Because of the protection vaccines offer against the strain, breakthrough infections shouldn’t be a huge cause for concern. In fact, scientists at the CDC and FDA currently do not recommend individuals need a booster shot to protect against new variants of COVID-19. However – like every aspect of COVID-19 – the science continues to evolve.

Still on the fence about getting a COVID-19 vaccine? Get the facts.

Protecting the unvaccinated

People ages 12 and up are eligible for the Pfizer COVID-19 vaccine, and the Johnson & Johnson and Moderna vaccines are available for people ages 18 and up. But there are still some groups that are unable to get the vaccine – those under age 12 or who have had a severe allergic reaction to ingredients in the vaccines.

Fortunately, experts hope a vaccine will be approved for emergency use in children between the ages of 5 and 12 early this fall.

Fortunately, experts hope a vaccine will be approved for emergency use in children between the ages of 5 and 12 early this fall.

If you have a member of your family who is not yet vaccinated, there are steps you can take to reduce your loved one’s risk of becoming sick with COVID-19 – precautions that you are already familiar with:

  • Wear a mask. The CDC recommends that all unvaccinated individuals ages 2 and up wear a mask in indoor public spaces and outdoor crowded areas. Health officials in King, Pierce, Snohomish, Kitsap, Clallam, Jefferson, San Juan and Grays Harbor counties recommend you wear a mask when you're inside in a public setting and are unsure of the vaccination status of those around you.  
  • Practice social distancing. Encourage children and loved ones to stay at least 6 feet away from unmasked teens and adults when you’re unsure about vaccination status.
  • Wash hands regularly. Good hand hygiene continues to be an important line of defense in keeping your family healthy from all germs and bacteria. Wash for at least 20 seconds or use a hand sanitizer when a sink is unavailable.
  • Quarantine immediately if exposed. It’s important to quarantine for 14 days as soon as you are aware of a COVID-19 exposure – even before you test positive or have symptoms of illness.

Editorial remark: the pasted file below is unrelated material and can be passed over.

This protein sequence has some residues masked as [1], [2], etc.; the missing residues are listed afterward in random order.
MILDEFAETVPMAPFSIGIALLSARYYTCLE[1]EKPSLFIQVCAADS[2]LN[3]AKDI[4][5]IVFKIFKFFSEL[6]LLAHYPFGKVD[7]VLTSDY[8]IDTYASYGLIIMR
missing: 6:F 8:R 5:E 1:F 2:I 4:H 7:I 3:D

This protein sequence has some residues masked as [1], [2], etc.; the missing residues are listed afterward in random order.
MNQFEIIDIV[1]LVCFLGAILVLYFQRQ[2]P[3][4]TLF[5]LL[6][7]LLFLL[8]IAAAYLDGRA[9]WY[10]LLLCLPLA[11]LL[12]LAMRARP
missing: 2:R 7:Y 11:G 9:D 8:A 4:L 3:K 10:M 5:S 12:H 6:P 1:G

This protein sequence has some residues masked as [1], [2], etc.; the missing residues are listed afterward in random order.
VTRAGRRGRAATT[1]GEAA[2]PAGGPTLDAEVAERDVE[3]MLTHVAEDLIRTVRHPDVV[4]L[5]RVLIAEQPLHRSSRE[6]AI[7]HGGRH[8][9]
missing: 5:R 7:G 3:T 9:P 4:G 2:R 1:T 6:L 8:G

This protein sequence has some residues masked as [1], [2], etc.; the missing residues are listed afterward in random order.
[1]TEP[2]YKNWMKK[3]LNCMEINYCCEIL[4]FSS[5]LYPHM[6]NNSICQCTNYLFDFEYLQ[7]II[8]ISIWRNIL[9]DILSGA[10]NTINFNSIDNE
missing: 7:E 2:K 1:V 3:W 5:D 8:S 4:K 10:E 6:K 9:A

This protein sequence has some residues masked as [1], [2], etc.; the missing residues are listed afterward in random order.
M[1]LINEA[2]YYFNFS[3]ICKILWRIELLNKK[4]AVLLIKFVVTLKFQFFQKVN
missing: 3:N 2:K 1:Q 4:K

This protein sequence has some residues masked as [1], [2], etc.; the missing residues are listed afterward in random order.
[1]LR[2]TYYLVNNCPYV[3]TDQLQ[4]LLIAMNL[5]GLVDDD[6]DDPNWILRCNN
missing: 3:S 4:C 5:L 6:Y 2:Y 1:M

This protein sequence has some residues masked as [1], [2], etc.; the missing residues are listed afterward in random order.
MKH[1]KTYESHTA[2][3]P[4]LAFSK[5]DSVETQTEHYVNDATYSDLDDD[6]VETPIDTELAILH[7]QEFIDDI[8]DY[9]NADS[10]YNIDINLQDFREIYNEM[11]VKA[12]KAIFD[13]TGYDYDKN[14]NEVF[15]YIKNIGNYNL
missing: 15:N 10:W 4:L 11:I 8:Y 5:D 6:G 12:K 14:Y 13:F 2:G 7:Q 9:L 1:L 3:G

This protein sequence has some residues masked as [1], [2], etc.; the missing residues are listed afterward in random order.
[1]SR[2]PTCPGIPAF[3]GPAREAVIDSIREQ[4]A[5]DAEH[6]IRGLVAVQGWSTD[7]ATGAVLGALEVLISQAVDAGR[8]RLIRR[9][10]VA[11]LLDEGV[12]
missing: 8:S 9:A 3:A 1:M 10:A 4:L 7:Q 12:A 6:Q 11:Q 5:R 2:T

Play it safe

It’s understandable to feel overwhelmed about new information about COVID-19 and vaccines. What we do know has held true from the beginning of the pandemic:

  • Masks, hand washing and physical distancing can slow the spread of the virus.
  • Vaccines are a safe and effective way to keep you and your loved ones healthy.
  • COVID-19 can lead to serious and long-term health complications.

Find a COVID-19 vaccination clinic near you

Select Swedish clinics are now offering Pfizer’s COVID-19 vaccine to patients ages 12 and up. Clinics include Pine Lake Universal Response Clinic, Downtown Primary Care and Mill Creek Primary Care. To learn more and schedule a vaccination appointment visit www.swedish.org/covid-19.

Or to locate a vaccination site near you, visit the Washington State Department of Health Vaccine Locator website or call the Washington State Department of Health at 1-800-525-0127 and press #.

We encourage everyone who is eligible and able to get the vaccine to do so. Please continue to wear your mask, practice physical distancing and wash your hands frequently.

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Find a doctor

If you have a question about COVID-19 or vaccines, please let us know. We’re here to help you make an informed and educated decision you are confident with.

Whether you require an in-person visit or want to consult with a doctor virtually, you have options. Swedish Virtual Care connects you face-to-face with a nurse practitioner who can review your symptoms, provide instruction and follow-up as needed. If you need to find a physician, caregiver or advanced care practitioner, you can use our provider directory.

Find out the latest updates on how we’re handling COVID-19.

Related resources

Lifting COVID-19 restrictions: Q&A with Swedish experts

Updated COVID-19 safety guidelines for fully vaccinated people

Still on the fence about getting vaccinated?

Tackling COVID-19 hot spots: More than 9,000 vaccines administered

This information is not intended as a substitute for professional medical care. Always follow your healthcare professional's instructions.